Metro Boston Powers of Attorney
Comprehensive Norwood Estate Planning to Keep You Safe During any Period of Incapacity
Estate planning is about more than just wills and trusts and deciding how your property will be distributed to your heirs and beneficiaries after your death. What happens if you get hit with an illness or injury that prevents you from taking care of yourself? Who will manage your financial legal affairs if you can’t do it? These questions become increasingly more relevant as we get older and become less able to take care of ourselves, whether due to physical frailty or age-related diseases such as Alzheimer’s or dementia.
Proper planning can make sure your estate is looked after if you become incapacitated temporarily, long-term or permanently. By planning now, you decide who will look after your affairs and make sure your property is well-managed and taken care of until you get back on your feet or for the benefit of your beneficiaries.
Fisher Law LLC can advise you on your options and make sure you are taken care of by drafting and executing powers of attorney appropriate to your needs. You might never need to use these powers of attorney, but having them in place gives you and your family members peace of mind that things will be managed smoothly if something does happen, avoiding the uncertainty, confusion, arguments and even legal battles that can follow if you didn’t take the time to plan in advance.
What Is a Power of Attorney?
A power of attorney is a legal document that authorizes another person to act for you and make legally binding decisions on your behalf. The person who acts under a power of attorney is known as your “attorney in fact,” which is why the power is called a power of attorney, but you might just as well think of the person as your agent. For instance, a person with power of attorney could represent you in a business deal and handle the negotiations for you, whether for business purposes or personal reasons, such as buying a car or a piece of investment property.
A person with power of attorney is not necessarily an attorney at law (a lawyer), although they could be. They could just be someone with more business savvy, negotiation skills, or specialized knowledge in a particular area, and you want them to represent you in a transaction. You might also use an agent to handle a deal when you want to place a level of anonymity between yourself and others or the general public, such as if you are buying an expensive piece of art at an auction but don’t want to advertise that fact to the world.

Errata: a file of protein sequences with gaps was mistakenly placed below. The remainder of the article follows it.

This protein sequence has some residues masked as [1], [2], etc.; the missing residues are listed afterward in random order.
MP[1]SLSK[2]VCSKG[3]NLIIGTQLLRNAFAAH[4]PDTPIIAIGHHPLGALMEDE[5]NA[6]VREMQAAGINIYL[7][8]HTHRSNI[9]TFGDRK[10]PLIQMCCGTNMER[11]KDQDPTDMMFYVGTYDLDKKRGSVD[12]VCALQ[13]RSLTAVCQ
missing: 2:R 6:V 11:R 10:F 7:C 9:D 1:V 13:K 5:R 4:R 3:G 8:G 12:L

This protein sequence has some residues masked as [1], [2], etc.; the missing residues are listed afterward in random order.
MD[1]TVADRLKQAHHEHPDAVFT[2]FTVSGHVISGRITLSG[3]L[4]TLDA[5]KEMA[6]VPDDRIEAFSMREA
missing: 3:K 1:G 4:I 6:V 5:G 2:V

Another reason a person might give their power of attorney to someone is if they are going out of the country for an extended period and they want someone back home in Norwood to manage their local affairs for them while they are gone.
What Does a Power of Attorney Have to Do With Estate Planning?
An important part of estate planning involves planning for a period of incapacity that could occur near the end of life or at any time. When you think about it, there may be countless things you do every day to manage your affairs that simply wouldn’t get done if you weren’t there to do them. Your estate could fall into ruin if no one was around to actively manage it. By assigning a power of attorney, you give another person the power to act on your behalf in various areas of your life while you are unable. For instance, a person with power of attorney could take care of all of the following for you:
- Draw checks on your bank account to keep up your mortgage, utilities, car payments and pay other bills
- Deposit funds into your bank account
- Pay doctor and hospital bills
- Buy or sell property
- Arrange for your transfer to a long-term care facility
- Prepare your tax returns or hire a CPA to do your taxes
- Make sure your lawn gets cut and the house is maintained in your absence
- Answer correspondence
- Apply for Medicaid or Supplemental Security Income (SSI) from Social Security for you
Obviously, given these powers, you would only authorize a power of attorney for someone you trust. Usually, this is a close family member. The alternative to a power of attorney is that others might go to court to force a guardianship or conservatorship over you or your estate. If this happens while you are incapacitated, you won’t have any say over who the court appoints as guardian or conservator or what powers they are given. At Fisher Law, we’ll draft the power of attorney to be as broad or as restrictive as you wish, so that you only give another the powers you are comfortable granting.
A typical power of attorney lasts until you die or revoke the document, and it also terminates if you become incapacitated. Of course, if drafting a power of attorney for estate planning, you want it to continue in force if you are incapacitated, which is why you want to be sure and draft what is known as a durable power of attorney. A durable power of attorney can also be written so that it only becomes effective if you become incapacitated and not before, and ends when you regain capacity.
Get Powers of Attorney and More at Our Norwood Estate Planning Law Office
A durable power of attorney is an essential piece of your estate plan. To discuss powers of attorney as part of a comprehensive estate planning process, contact Fisher Law LLC to review your needs with a skilled and professional Norwood estate planning attorney.